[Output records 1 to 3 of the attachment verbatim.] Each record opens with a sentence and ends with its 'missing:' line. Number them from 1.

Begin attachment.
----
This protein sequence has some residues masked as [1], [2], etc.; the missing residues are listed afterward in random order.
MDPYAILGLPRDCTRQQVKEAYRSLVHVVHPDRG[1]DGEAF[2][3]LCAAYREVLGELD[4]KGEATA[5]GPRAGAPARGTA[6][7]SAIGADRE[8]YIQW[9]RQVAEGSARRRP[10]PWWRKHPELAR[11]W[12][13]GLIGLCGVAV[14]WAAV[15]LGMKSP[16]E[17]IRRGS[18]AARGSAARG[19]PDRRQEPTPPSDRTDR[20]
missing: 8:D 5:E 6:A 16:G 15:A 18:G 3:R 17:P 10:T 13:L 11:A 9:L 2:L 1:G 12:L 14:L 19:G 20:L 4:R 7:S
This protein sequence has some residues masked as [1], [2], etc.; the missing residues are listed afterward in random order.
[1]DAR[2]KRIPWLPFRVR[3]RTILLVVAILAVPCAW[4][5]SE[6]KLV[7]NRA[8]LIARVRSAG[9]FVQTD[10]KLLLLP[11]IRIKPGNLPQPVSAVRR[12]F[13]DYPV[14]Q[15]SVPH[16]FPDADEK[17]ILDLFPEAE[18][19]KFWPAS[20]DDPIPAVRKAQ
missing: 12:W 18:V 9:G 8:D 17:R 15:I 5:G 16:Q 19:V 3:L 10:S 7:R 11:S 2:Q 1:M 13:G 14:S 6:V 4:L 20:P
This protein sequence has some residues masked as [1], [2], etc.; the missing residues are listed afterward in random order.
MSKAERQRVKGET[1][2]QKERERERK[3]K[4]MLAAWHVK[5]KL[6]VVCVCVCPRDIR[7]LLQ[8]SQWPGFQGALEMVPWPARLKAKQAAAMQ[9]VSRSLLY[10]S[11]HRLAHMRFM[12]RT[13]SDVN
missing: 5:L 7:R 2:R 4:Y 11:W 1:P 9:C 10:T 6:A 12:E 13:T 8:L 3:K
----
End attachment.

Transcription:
This protein sequence has some residues masked as [1], [2], etc.; the missing residues are listed afterward in random order.
MDPYAILGLPRDCTRQQVKEAYRSLVHVVHPDRG[1]DGEAF[2][3]LCAAYREVLGELD[4]KGEATA[5]GPRAGAPARGTA[6][7]SAIGADRE[8]YIQW[9]RQVAEGSARRRP[10]PWWRKHPELAR[11]W[12][13]GLIGLCGVAV[14]WAAV[15]LGMKSP[16]E[17]IRRGS[18]AARGSAARG[19]PDRRQEPTPPSDRTDR[20]
missing: 8:D 5:E 6:A 16:G 15:A 18:G 3:R 17:P 10:T 13:L 11:A 9:L 2:L 1:G 12:L 14:L 19:G 20:L 4:R 7:S
This protein sequence has some residues masked as [1], [2], etc.; the missing residues are listed afterward in random order.
[1]DAR[2]KRIPWLPFRVR[3]RTILLVVAILAVPCAW[4][5]SE[6]KLV[7]NRA[8]LIARVRSAG[9]FVQTD[10]KLLLLP[11]IRIKPGNLPQPVSAVRR[12]F[13]DYPV[14]Q[15]SVPH[16]FPDADEK[17]ILDLFPEAE[18][19]KFWPAS[20]DDPIPAVRKAQ
missing: 12:W 18:V 9:G 8:D 17:R 15:I 5:G 16:Q 19:V 3:L 10:S 7:R 11:S 2:Q 1:M 13:G 14:S 6:V 4:L 20:P
This protein sequence has some residues masked as [1], [2], etc.; the missing residues are listed afterward in random order.
MSKAERQRVKGET[1][2]QKERERERK[3]K[4]MLAAWHVK[5]KL[6]VVCVCVCPRDIR[7]LLQ[8]SQWPGFQGALEMVPWPARLKAKQAAAMQ[9]VSRSLLY[10]S[11]HRLAHMRFM[12]RT[13]SDVN
missing: 5:L 7:R 2:R 4:Y 11:W 1:P 9:C 10:T 6:A 12:E 13:T 8:L 3:K